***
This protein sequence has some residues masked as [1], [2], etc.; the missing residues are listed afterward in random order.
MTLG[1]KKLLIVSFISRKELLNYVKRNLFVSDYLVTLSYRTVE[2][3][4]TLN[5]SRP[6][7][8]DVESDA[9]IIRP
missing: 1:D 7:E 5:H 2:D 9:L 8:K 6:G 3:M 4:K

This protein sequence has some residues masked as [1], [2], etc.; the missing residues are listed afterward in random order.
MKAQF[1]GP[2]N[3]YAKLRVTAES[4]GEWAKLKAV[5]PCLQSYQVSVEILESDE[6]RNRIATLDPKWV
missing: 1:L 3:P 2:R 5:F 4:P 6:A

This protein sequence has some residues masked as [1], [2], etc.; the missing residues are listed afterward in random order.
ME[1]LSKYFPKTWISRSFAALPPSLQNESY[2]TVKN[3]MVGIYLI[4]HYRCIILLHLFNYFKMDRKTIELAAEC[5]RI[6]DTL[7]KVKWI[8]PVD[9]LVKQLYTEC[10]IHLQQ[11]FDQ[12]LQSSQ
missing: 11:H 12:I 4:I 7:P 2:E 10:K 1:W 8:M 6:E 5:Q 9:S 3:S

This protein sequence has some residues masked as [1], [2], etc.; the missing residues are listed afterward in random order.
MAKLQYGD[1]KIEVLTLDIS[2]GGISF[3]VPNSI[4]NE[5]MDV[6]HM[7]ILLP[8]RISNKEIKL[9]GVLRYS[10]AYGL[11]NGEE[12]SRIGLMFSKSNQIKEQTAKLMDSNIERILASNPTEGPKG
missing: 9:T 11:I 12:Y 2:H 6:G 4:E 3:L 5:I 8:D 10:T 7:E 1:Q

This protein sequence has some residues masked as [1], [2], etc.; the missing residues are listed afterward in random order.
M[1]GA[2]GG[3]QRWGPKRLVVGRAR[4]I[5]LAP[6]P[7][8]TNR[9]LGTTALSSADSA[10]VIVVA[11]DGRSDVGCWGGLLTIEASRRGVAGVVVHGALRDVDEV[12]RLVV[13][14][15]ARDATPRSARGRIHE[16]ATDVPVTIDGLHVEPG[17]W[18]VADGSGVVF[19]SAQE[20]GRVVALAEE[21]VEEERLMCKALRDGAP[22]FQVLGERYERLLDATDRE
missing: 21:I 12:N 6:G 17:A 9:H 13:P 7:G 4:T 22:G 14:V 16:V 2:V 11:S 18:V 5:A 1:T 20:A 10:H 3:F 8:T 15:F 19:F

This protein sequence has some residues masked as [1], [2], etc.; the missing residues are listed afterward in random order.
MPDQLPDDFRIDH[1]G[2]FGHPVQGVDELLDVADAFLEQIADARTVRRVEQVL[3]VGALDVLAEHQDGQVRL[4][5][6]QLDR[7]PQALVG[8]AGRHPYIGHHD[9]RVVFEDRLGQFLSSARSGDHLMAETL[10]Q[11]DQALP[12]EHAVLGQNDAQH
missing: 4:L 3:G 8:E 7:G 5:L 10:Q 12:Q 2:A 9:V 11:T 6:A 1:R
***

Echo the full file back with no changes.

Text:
This protein sequence has some residues masked as [1], [2], etc.; the missing residues are listed afterward in random order.
MTLG[1]KKLLIVSFISRKELLNYVKRNLFVSDYLVTLSYRTVE[2][3][4]TLN[5]SRP[6][7][8]DVESDA[9]IIRP
missing: 1:D 7:E 5:H 2:D 9:L 8:K 6:G 3:M 4:K

This protein sequence has some residues masked as [1], [2], etc.; the missing residues are listed afterward in random order.
MKAQF[1]GP[2]N[3]YAKLRVTAES[4]GEWAKLKAV[5]PCLQSYQVSVEILESDE[6]RNRIATLDPKWV
missing: 1:L 3:P 2:R 5:F 4:P 6:A

This protein sequence has some residues masked as [1], [2], etc.; the missing residues are listed afterward in random order.
ME[1]LSKYFPKTWISRSFAALPPSLQNESY[2]TVKN[3]MVGIYLI[4]HYRCIILLHLFNYFKMDRKTIELAAEC[5]RI[6]DTL[7]KVKWI[8]PVD[9]LVKQLYTEC[10]IHLQQ[11]FDQ[12]LQSSQ
missing: 11:H 12:I 4:I 7:P 2:E 10:K 1:W 8:M 6:E 5:Q 9:S 3:S

This protein sequence has some residues masked as [1], [2], etc.; the missing residues are listed afterward in random order.
MAKLQYGD[1]KIEVLTLDIS[2]GGISF[3]VPNSI[4]NE[5]MDV[6]HM[7]ILLP[8]RISNKEIKL[9]GVLRYS[10]AYGL[11]NGEE[12]SRIGLMFSKSNQIKEQTAKLMDSNIERILASNPTEGPKG
missing: 9:T 11:I 12:Y 2:H 6:G 4:E 3:L 5:I 8:D 10:T 7:E 1:Q

This protein sequence has some residues masked as [1], [2], etc.; the missing residues are listed afterward in random order.
M[1]GA[2]GG[3]QRWGPKRLVVGRAR[4]I[5]LAP[6]P[7][8]TNR[9]LGTTALSSADSA[10]VIVVA[11]DGRSDVGCWGGLLTIEASRRGVAGVVVHGALRDVDEV[12]RLVV[13][14][15]ARDATPRSARGRIHE[16]ATDVPVTIDGLHVEPG[17]W[18]VADGSGVVF[19]SAQE[20]GRVVALAEE[21]VEEERLMCKALRDGAP[22]FQVLGERYERLLDATDRE
missing: 21:I 12:N 6:G 17:A 9:H 13:P 7:G 4:T 22:G 14:V 16:V 2:V 11:S 18:V 5:A 1:T 20:A 10:H 3:F 8:T 15:F 19:F

This protein sequence has some residues masked as [1], [2], etc.; the missing residues are listed afterward in random order.
MPDQLPDDFRIDH[1]G[2]FGHPVQGVDELLDVADAFLEQIADARTVRRVEQVL[3]VGALDVLAEHQDGQVRL[4][5][6]QLDR[7]PQALVG[8]AGRHPYIGHHD[9]RVVFEDRLGQFLSSARSGDHLMAETL[10]Q[11]DQALP[12]EHAVLGQNDAQH
missing: 4:L 3:G 8:E 7:G 5:L 10:Q 12:Q 2:A 9:V 11:T 6:A 1:R